MARTIN: What we hear most, both from the public and from so-called leaders who should know better, is the fear about excessive crimes, about degraded public services, about the deterioration of the culture. The objective data shows that many of these complaints have no basis in fact at all, that immigrants do not commit a disproportionate number of crimes, that they do pay taxes and that they do, in fact, for the most part want to learn English and participate in the culture if given the chance.

HILL: And in response to that we heard this from someone who blogs under the name, believe or not, Wolfpack, who writes, quote, "I like immigrants. They add some fresh flavor to this country. I just have issues with our letting anybody in and eventually giving them amnesty. We need to control how many people enter this country yearly and what type of person we let in.

MARTIN: Okay, Wolfpack, thanks for your comment and thanks for all those who wrote in on this topic. It's obviously a topic that concerns a lot of people.

Lee, we had a second conversation about research that says some adults become unhappy after having children. Last week, we checked in with our regular panel of moms. This week we asked a group of dads to weigh in. Here's blogger and new father Paul Fidalgo.

Mr. PAUL FIDALGO (Blogger): Well, my happiness is doing just fine, actually, and I would say that I'm happier with my boy around. He's seven months old now. His name is Toby. And he's our first kid. And it has actually been a major transformation. And I don't mean to be Polyanna-ish about this, but it really was kind of like a gene turned on and here were new levels of happiness that I had not experience before.

MARTIN: Well, not everybody was feeling the same way. We later had this note posted to our website by blogger Victoria. She writes: Great for him, but, duh, babies, especially just one with no other children around are nothing but cute. Have him check back in a couple of years during those toddler years. The first baby honeymoon period is not comparable to having children once they can talk back to you. Love my kids, but can say most of the time I'm too busy or tired to think about being happy. Okay, Victoria, thanks for keeping it real.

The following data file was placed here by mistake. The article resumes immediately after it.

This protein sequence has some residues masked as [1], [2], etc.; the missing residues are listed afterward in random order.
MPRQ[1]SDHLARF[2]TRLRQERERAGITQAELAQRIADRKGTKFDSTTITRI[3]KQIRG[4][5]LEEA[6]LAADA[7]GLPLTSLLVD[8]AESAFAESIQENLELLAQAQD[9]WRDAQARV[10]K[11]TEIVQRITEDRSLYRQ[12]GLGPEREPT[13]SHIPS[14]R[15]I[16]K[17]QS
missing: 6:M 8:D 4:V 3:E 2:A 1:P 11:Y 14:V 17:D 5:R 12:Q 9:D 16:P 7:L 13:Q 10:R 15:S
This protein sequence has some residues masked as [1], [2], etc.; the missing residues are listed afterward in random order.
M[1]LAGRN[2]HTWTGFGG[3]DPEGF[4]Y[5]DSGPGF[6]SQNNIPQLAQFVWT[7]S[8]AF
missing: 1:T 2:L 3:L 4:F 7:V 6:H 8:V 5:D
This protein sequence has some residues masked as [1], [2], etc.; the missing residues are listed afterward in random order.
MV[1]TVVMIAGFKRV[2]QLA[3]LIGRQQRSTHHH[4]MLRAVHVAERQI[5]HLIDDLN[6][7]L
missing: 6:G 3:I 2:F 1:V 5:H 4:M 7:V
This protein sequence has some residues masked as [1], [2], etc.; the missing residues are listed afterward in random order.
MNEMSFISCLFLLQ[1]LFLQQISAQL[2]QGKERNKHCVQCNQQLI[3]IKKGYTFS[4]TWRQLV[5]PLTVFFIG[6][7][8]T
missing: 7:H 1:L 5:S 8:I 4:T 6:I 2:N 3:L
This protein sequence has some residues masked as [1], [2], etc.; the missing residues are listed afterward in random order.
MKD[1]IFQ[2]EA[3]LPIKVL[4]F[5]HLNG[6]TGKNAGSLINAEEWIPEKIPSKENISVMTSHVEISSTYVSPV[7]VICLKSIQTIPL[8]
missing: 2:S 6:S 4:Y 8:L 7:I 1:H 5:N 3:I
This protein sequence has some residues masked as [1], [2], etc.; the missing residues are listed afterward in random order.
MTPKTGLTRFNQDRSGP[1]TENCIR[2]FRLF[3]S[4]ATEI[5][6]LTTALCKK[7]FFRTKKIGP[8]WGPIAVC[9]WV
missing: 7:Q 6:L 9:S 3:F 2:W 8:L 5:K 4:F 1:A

Lee, what else?

(Soundbite of laughter)

HILL: Well, finally, Michel, we asked listeners to join us in presenting Tell Me Mobile, and we produced the series this week on air and online and it focused on distinct trends among users of mobile technology, and more specifically, how many techies are accessing the Web more on their cell phones than on an actual desktop or laptop computer. Now, listeners hit us up on Facebook to tell us whether they could relate to all of this and they told us about their favorite apps as well. We heard this from our Facebook friend Lynn(ph).

LYNN: Having my mobile phone has made it very easy to pop on, glance at email or Facebook and get back to real life. I think I spend less time on my laptop because I'm not tempted to lazily browse. I just grab and go. As for apps, my husband just installed a weather station in our backyard so I can pop on to WeatherBug and see the weather at home even from work 30 miles away. I won't say I can't live without it, but doggone it, it's cool.

MARTIN: That does sound cool. Thank you, Lynn. And thank you, Lee.

HILL: Thanks, Michel.

MARTIN: And remember, with TELL ME MORE, the conversation never ends. To tell us more, you can call our comment line at 202-842-3522. Please remember to leave your name. You can also log onto our website. Just go to NPR.org. Click on Programs, then on TELL ME MORE and blog it out.